ENCINITAS — Encinitas’ communications director resigned this week, citing employment opportunities and family obligations.
Marlena Medford, who held the position that had been a point of controversy with a number of local activists questioning its need, said Wednesday that she had submitted her letter of resignation on Monday.
Medford, who was hired in December 2013 by former City Manager Gus Vina, served as the city’s spokeswoman, point of contact for the media and spearheaded a number of the city’s social media and public outreach initiatives.
“I resigned because I wanted to pursue the opportunity to do communications consulting, something that I have always wanted to do,” Medford said. “It wasn’t an easy decision, but I feel it will allow me to pursue my long-time career goal and provides me with some flexibility as well. I am a working mom with a 2-year-old daughter, and pursuing something that I am passionate about that provides me with that flexibility is something I really desire.”
During her stint with the city, Medford won two statewide awards from the California Association of Public Information Officials, one for the citywide communications plan she helped develop and the public outreach efforts for the city’s housing element.
She also boosted the city’s presence on social media, creating a Facebook page that now has 10,000 followers, and managing the city’s official Twitter and Instagram handles.
Medford also collaborated with the city’s information technology department to launch several applications aimed at increasing transparency in city hall, including a city finance tracker, a tree tracker and an online pavement profile that gives users information about the state of the pavement of a local street.
“I am really proud of all of our accomplishments,” Medford said.
Vina created the communications director to improve interactions with the public, but the move was criticized by a number of local activists, who said the position was unnecessary and questioned if the city could afford it.
“Mr. Vina told the Council he needs the communication specialist to improve interaction with the public, but the reality is the luxury hire will create a new layer of bureaucracy and further remove the council from the people they serve,” wrote local activist Andrew Audet, a frequent critic of the city’s spending, in a July 2013 column in The Coast News.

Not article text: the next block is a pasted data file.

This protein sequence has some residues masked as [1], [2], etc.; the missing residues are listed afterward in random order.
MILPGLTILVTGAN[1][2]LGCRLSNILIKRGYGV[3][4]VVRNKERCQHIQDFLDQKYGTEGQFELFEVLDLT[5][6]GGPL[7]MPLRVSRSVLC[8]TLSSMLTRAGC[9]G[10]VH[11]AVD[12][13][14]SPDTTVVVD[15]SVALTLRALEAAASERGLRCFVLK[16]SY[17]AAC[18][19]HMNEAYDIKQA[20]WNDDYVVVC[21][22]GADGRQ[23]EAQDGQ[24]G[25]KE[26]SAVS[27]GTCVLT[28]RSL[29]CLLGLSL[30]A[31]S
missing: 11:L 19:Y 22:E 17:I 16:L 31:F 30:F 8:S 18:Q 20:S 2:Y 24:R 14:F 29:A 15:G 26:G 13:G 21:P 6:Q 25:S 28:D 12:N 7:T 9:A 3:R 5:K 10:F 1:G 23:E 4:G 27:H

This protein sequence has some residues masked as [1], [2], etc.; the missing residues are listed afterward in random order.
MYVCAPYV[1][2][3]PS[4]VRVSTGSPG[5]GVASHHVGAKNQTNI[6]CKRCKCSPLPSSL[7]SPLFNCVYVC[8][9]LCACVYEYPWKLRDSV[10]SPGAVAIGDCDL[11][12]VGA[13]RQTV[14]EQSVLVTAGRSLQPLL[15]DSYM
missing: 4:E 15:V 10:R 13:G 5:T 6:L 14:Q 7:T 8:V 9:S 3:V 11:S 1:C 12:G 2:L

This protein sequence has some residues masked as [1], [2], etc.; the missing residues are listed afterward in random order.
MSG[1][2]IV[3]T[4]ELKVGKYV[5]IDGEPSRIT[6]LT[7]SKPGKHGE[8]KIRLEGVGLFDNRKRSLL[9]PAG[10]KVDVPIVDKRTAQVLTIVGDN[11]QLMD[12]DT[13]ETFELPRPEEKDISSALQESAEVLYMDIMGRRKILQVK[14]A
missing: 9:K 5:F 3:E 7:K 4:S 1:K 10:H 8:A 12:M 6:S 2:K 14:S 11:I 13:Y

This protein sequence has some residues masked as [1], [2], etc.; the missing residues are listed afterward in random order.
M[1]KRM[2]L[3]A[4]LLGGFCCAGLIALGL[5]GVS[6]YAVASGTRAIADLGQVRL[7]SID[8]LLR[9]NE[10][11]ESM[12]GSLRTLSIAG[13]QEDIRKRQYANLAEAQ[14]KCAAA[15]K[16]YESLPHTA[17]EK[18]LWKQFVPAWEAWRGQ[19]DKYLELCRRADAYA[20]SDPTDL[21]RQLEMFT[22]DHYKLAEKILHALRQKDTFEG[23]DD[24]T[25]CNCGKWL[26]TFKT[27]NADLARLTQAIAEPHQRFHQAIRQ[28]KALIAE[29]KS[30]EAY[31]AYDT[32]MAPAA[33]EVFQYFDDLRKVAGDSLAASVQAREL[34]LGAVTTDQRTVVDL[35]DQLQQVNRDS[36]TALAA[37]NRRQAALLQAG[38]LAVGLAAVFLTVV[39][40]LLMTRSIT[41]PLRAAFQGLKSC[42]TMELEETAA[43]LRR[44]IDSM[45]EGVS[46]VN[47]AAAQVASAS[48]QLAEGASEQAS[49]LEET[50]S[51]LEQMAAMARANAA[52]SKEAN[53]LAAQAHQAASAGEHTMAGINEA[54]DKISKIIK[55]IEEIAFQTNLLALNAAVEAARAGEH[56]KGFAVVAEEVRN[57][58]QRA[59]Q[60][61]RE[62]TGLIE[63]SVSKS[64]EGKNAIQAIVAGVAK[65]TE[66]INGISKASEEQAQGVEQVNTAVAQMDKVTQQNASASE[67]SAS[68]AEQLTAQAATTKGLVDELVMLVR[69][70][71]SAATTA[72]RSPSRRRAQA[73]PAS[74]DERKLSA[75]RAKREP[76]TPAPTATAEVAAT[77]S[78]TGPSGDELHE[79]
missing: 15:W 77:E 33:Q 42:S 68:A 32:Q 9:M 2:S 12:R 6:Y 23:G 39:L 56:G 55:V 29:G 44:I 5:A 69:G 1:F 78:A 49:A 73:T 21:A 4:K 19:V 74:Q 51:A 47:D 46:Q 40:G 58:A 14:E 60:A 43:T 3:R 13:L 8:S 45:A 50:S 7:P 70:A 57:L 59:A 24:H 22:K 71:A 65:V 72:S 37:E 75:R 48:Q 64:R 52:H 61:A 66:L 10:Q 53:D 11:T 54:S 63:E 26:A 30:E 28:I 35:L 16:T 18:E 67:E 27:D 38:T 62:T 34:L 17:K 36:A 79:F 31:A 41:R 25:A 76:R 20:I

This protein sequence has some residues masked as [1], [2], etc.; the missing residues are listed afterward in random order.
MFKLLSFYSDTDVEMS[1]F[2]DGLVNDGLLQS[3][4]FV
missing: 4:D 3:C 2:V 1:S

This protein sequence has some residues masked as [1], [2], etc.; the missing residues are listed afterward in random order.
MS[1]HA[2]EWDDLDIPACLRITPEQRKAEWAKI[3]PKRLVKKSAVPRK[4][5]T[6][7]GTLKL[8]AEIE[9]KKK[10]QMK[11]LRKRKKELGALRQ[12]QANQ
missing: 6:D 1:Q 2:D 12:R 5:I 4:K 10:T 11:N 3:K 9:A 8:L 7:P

The same critics again began to publicly criticize the position after the city’s rollout of its online civic engagement platform, e-Town Hall, was met with mixed reviews. The city canceled the contract with the provider, Peak Democracy, after the council expressed disappointment with the results of the housing element public outreach, which was powered by e-Town Hall.
Medford said despite the cancellation, the city learned valuable lessons from the experience
“I think that there was a learning curve for us, and there were some hiccups along the way,” Medford said. “But I think the spirit of why we rolled out the tools is very much needed in the community.
“I strongly believe the public needs and deserves a meaningful and efficient way to engage with the city that will supplement the traditional means,” she said.
Medford says she hopes the next city manager will see the value in the position and maintain it.
“I think it helps to make sure the public is getting access to information and is being provided a medley of tools to do so, and secondly, I think interfacing with the media is a critical part of our civic engagement process,” she said. “Having a point person to interface with professional reporters is an absolute must.
“For a number of reasons, I feel there is a lot of value in the position,” Medford said.
Medford, who lives in Encinitas with her husband and daughter, said she looks forward to staying engaged in city topics and issues as a resident.
“I also have gained such a deep appreciation for how hard city staff work,” she said. “They are really dedicated of what they do.”